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Saint Leo University adds satellite campus in historic Tampa building

The new campus is in the 116-year-old Berriman-Morgan Cigar Factory.
Saint Leo University has opened a satellite campus in West Tampa's Berriman-Morgan Cigar Factory.
Saint Leo University has opened a satellite campus in West Tampa's Berriman-Morgan Cigar Factory. [ Courtesy of Renee Gerstein ]
Published Dec. 23, 2020
Updated Dec. 23, 2020

TAMPA — There’s an obvious synergy between Nicholas Jammal’s 116-year-old Berriman-Morgan Cigar Factory and his new tenant, 131-year-old Saint Leo University.

“They are both historic,” he said. “But it goes further than that.”

During Tampa’s heyday as Cigar City, the cigar factories employed lectors to read to the workers.

“The lectors sat in a chair in front of everyone and they entertained and educated,” said Jammal, who runs Jammal Engineering. “Now, we have teachers sitting before a classroom of students and doing the same. It is a perfect fit.”

Saint Leo’s moved into the West Tampa brick cigar factory earlier this month.

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Jeffrey Senese, president of Saint Leo University, acknowledged that synergy played a role in the decision. “The other reason is that it has a really cool vibe.”

Plus, the four-story, 32,000-square-foot Berriman-Morgan Cigar Factory was set up for university use.

Its previous tenant was Argosy University, which shuttered in 2019 after leasing the space since 2008.

Saint Leo’s main campus remains in Pasco County, north of Wesley Chapel and west of Dade City, where Senese said around 2,500 students attend.

But the Catholic university also has satellite campuses — called Education Centers — throughout Florida and in South Carolina, Georgia, Mississippi and Texas, according to its website.

The Tampa Education Center in the cigar factory at 1403 N. Howard Ave. serves more than 300 students through eight classrooms, according to the university. A release says the campus also is home to the university’s Center for Online Learning Student Advising, Student Financial Services and executive offices.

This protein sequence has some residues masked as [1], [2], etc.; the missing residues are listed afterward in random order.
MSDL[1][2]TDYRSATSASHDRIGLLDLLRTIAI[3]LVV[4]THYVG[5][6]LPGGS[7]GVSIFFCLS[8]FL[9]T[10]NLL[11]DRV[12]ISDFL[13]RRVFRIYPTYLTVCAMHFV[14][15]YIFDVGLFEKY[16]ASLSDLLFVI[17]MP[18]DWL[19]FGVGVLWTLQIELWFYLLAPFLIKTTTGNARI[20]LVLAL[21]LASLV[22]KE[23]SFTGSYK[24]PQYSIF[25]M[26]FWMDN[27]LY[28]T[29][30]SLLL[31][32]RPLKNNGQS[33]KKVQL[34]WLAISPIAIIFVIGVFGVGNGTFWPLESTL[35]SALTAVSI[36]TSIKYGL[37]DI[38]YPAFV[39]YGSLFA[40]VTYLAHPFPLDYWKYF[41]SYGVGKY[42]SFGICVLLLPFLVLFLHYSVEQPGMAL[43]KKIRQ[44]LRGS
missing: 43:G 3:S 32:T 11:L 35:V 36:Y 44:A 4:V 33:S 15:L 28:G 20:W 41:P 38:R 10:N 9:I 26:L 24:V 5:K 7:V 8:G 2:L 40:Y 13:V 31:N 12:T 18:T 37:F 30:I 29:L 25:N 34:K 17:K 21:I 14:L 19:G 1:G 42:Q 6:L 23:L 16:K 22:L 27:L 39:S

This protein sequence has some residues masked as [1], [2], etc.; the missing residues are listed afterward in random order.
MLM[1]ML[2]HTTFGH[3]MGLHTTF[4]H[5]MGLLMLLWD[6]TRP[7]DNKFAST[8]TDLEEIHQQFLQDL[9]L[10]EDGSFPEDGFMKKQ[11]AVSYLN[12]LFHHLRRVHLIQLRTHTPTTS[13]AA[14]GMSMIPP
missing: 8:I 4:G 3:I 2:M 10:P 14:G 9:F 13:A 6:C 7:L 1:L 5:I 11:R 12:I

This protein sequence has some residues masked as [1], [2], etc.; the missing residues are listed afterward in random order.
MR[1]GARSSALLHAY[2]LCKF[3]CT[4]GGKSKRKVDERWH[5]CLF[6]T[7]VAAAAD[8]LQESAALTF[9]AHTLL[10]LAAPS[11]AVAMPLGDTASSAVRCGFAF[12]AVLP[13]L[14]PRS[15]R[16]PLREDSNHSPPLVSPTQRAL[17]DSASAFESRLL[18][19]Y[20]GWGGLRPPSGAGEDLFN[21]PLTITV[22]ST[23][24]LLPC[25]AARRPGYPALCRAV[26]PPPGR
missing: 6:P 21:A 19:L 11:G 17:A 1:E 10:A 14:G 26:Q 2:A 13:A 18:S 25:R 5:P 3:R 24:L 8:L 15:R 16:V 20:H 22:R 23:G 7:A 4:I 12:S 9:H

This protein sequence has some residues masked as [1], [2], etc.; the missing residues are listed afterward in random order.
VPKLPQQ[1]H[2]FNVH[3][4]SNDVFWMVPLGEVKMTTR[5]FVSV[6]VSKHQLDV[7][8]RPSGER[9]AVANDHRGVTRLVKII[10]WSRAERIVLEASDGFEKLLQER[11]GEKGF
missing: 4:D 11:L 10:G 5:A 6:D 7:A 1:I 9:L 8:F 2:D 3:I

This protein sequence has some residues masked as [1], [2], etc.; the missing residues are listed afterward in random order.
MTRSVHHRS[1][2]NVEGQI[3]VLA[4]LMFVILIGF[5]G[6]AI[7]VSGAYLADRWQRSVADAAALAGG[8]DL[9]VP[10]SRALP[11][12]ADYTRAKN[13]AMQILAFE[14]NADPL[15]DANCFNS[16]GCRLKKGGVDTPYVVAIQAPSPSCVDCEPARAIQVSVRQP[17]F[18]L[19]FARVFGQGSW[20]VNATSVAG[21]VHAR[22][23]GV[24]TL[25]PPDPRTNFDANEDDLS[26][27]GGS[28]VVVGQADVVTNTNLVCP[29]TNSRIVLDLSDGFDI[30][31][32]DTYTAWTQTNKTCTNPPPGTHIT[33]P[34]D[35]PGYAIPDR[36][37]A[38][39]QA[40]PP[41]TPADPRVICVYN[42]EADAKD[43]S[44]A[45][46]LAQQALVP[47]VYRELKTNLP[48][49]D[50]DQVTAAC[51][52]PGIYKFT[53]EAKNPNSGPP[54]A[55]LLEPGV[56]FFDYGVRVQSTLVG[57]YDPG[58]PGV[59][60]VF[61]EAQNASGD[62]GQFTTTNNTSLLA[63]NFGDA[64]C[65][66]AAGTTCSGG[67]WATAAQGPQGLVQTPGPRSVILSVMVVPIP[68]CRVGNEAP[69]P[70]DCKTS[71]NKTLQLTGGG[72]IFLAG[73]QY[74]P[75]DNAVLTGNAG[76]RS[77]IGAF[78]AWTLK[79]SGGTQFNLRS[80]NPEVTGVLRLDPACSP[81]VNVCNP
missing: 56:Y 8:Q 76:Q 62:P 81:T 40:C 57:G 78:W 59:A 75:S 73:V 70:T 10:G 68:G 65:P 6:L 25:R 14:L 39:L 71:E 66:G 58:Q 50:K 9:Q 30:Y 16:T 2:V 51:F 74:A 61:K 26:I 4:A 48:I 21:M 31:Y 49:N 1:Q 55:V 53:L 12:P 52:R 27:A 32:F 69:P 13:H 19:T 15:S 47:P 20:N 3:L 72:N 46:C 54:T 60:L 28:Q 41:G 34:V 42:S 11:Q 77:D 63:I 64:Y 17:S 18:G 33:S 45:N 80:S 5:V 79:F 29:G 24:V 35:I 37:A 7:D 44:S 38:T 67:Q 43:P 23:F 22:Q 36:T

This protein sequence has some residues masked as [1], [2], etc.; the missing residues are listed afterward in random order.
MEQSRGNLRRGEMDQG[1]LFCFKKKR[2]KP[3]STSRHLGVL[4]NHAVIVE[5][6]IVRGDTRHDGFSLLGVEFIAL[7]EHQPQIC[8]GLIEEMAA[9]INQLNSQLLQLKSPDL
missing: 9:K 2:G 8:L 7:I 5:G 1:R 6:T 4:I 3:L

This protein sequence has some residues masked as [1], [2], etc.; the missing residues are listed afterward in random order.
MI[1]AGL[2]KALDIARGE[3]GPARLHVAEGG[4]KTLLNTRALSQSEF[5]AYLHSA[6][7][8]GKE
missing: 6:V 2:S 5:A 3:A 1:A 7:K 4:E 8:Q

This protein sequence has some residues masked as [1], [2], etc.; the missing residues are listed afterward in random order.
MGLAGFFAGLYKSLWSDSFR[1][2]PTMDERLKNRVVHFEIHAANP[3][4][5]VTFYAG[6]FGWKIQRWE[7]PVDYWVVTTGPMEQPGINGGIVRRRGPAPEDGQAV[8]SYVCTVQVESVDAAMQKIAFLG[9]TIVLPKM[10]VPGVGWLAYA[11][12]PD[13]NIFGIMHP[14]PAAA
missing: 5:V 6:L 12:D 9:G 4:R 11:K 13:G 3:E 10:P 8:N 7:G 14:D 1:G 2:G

The majors offered at the Tampa Education Center include business administration, criminal justice, accounting, elementary education and social work.

“We also created an event space for public use,” Senese said. “We want to create a hub of activity here.”

The building buzzed with activity, Jammal said, when it was an operational cigar factory.

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Constructed in 1904, Matthew and Edward Berriman of the Berriman Cigar Company headquartered operations there until they moved to Ybor City in 1911. That year, William Thomas Morgan of the Morgan Cigar Company purchased the building. Around 1,000 workers rolled more than 11 million cigars a year there through the 1960s.

Cigar sorter at work at Berriman Cigar Factory in Ybor City in 1929.
Cigar sorter at work at Berriman Cigar Factory in Ybor City in 1929. [ Courtesy of Tampa-Hillsborough County Public Library System ]

The factory was next used by Gonzales and Sons as a tobacco warehouse through the 1970s but sat empty for approximately 25 years after Tampa’s “cigar industry faded,” Jammal said. Its title was eventually taken over by the city and the factory was designated a local historic landmark.

Related: Century-old Ybor City clock tower will ring again soon

Jammal purchased the Berriman-Morgan Cigar Factory for $600,000 in 2004, according to the Hillsborough County Property Appraiser’s website.

“It was in terrible shape,” Jammal said, citing the need for a new roof, windows and floors. “We had to put $6 million into the building. Some people saw it as a structure that needed to be demolished. I saw it as a beautiful building with lots of history and with strong bones that could be saved. We have to respect our history.”

Saint Leo University was established by members of the Benedictine religious order on June 4, 1889, according to its website. “Over the years, Saint Leo changes identities nearly a dozen times — from a college to a military college, to a preparatory academy, back to a college, and, finally, a university” in 1999.

“We are very excited,” Senese said, “to have a new home in Tampa that allows us to be a part of preserving an important part of the city’s heritage.”